November 24th 2020
November 24, 2020 - Until now, the field of cell-based immunotherapy has been dominated by chimeric antigen receptor (CAR) T cells, with groundbreaking FDA approvals for 3 drugs across several types of hematologic malignancies. In solid tumors, however, CAR T-cell therapies have yet to gain ground.
November 17th 2020
The identification of chromosomal rearrangements that result in oncogenic gene fusions ushered in the era of molecularly targeted therapies in oncology.
October 8th 2020
Investigators are developing a new way to target a key oncogenic mechanism that may prove to be an effective anticancer strategy, particularly against hematologic malignancies.
September 15th 2020
TIGIT, an inhibitory immune checkpoint that plays a central role in limiting antitumor responses, is attracting robust interest in the research community as a novel target for combination therapies across a range of cancer types, particularly solid tumors.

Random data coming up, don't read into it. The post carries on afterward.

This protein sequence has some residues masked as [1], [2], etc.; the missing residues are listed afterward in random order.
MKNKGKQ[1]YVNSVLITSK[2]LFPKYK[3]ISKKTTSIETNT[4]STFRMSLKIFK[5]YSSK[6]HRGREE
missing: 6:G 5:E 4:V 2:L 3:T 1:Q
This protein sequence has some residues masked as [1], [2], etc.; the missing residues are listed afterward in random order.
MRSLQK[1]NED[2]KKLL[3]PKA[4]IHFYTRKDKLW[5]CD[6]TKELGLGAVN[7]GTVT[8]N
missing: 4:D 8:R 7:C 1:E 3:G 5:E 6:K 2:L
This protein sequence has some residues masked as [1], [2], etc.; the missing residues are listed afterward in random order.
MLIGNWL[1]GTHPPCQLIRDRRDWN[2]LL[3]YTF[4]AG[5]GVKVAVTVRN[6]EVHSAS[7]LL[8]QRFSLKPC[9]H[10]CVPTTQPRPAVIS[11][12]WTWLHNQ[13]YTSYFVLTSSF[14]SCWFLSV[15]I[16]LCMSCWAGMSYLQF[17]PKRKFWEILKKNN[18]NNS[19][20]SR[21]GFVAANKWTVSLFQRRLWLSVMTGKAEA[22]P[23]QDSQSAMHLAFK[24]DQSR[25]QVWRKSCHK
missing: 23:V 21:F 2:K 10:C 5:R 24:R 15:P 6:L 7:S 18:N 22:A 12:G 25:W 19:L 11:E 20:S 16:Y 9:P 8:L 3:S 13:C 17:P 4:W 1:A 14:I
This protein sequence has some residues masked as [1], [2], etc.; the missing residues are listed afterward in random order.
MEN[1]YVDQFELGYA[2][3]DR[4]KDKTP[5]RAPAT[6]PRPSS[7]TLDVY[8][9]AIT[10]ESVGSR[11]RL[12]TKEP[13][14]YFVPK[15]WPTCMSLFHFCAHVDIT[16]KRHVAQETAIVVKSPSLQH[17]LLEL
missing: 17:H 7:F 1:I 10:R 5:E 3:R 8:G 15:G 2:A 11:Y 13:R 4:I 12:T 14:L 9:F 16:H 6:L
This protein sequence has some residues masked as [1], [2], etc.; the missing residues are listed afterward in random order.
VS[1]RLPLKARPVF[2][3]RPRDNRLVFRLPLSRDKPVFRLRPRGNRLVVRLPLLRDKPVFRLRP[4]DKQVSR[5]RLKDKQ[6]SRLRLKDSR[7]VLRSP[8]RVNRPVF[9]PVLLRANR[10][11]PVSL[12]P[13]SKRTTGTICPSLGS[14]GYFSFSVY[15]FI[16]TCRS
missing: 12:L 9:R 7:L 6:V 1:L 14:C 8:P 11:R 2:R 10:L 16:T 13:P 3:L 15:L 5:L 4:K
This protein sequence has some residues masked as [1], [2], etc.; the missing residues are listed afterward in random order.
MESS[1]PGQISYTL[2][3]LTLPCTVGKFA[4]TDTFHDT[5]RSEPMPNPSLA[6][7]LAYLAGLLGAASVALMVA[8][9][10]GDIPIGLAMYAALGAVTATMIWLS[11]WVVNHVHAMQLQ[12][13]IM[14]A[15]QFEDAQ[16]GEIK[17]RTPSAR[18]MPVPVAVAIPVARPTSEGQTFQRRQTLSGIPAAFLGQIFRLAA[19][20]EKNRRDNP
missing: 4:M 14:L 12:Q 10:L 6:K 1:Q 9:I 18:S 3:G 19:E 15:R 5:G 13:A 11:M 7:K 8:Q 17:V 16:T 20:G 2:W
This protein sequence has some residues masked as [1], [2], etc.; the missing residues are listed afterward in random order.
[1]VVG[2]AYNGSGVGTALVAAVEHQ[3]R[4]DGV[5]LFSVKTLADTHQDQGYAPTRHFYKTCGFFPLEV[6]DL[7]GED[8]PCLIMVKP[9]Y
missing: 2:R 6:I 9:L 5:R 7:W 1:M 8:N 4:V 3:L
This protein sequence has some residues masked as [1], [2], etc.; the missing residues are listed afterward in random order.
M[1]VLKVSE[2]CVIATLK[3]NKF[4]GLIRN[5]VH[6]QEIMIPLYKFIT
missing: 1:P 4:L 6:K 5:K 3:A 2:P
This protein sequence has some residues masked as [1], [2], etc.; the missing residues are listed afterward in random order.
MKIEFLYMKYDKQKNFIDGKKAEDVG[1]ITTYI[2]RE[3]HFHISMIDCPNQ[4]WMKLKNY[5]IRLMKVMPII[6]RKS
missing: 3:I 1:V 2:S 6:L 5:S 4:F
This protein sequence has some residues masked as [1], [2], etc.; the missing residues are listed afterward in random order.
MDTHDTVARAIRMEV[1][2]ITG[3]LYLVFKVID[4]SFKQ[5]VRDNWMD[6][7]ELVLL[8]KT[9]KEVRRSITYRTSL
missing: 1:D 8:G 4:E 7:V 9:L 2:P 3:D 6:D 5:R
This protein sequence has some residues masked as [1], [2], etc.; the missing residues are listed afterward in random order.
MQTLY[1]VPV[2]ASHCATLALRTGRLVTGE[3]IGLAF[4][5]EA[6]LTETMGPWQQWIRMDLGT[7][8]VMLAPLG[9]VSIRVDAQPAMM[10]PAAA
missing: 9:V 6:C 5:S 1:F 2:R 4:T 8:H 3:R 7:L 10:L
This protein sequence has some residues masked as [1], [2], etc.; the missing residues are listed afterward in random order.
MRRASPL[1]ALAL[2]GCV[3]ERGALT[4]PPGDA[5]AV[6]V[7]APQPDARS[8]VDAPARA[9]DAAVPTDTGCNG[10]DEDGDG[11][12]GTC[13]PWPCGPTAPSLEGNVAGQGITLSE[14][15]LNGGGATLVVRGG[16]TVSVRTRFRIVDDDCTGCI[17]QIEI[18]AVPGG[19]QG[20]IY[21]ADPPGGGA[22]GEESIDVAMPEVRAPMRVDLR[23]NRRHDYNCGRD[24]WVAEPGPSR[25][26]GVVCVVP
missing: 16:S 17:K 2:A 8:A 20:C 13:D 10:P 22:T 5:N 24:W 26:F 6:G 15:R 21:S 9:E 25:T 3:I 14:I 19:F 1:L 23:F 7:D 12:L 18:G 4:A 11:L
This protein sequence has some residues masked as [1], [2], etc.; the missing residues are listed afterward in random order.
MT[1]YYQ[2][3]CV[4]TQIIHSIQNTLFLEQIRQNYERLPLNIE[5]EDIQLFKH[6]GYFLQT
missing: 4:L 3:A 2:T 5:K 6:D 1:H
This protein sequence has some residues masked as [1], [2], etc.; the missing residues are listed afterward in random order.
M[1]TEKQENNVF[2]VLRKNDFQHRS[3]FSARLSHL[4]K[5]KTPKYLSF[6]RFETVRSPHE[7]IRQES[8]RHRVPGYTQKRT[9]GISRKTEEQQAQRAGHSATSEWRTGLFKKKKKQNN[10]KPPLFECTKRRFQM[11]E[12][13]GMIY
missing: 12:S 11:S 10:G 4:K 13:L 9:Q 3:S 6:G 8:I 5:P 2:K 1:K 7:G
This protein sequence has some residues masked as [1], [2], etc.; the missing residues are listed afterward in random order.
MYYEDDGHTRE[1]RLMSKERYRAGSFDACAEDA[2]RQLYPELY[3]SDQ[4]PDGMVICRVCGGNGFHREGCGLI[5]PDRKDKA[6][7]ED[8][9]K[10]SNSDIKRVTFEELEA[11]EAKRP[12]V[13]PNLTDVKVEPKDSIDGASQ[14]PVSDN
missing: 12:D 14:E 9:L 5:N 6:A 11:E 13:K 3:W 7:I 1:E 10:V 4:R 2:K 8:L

September 3rd 2020
Precision medicine advancements are opening a new chapter in the development of anticancer therapies that target the HER2 pathway, resulting in 3 approvals for breast cancer in less than a year and raising hopes for attacking other cancer types.
August 21st 2020
Considerable efforts have focused on developing agonists of costimulatory receptors, including OX40.
August 5th 2020
Homologous recombination, one of the major mechanisms of defective DNA repair, has emerged as a bona fide therapeutic target, yet its optimal use as a biomarker for patient selection remains a clouded scientific question.
July 19th 2020
A novel compound that uses abundant lipids in cancer cell membranes to deliver a radioisotope to the tumor environment shows early signs of efficacy in a range of B-cell malignancies.
June 26th 2020
During the past 5 years, therapies targeting CD38, a protein highly expressed on the surface of plasma cells, have helped fuel the rapidly growing treatment options for patients with multiple myeloma.
June 8th 2020
Over the past decade, immunotherapy has established itself as one of the pillars of cancer treatment, thanks in large part to the success of monoclonal antibodies that target the immune checkpoint protein PD-1 or its main ligand, PD-L1.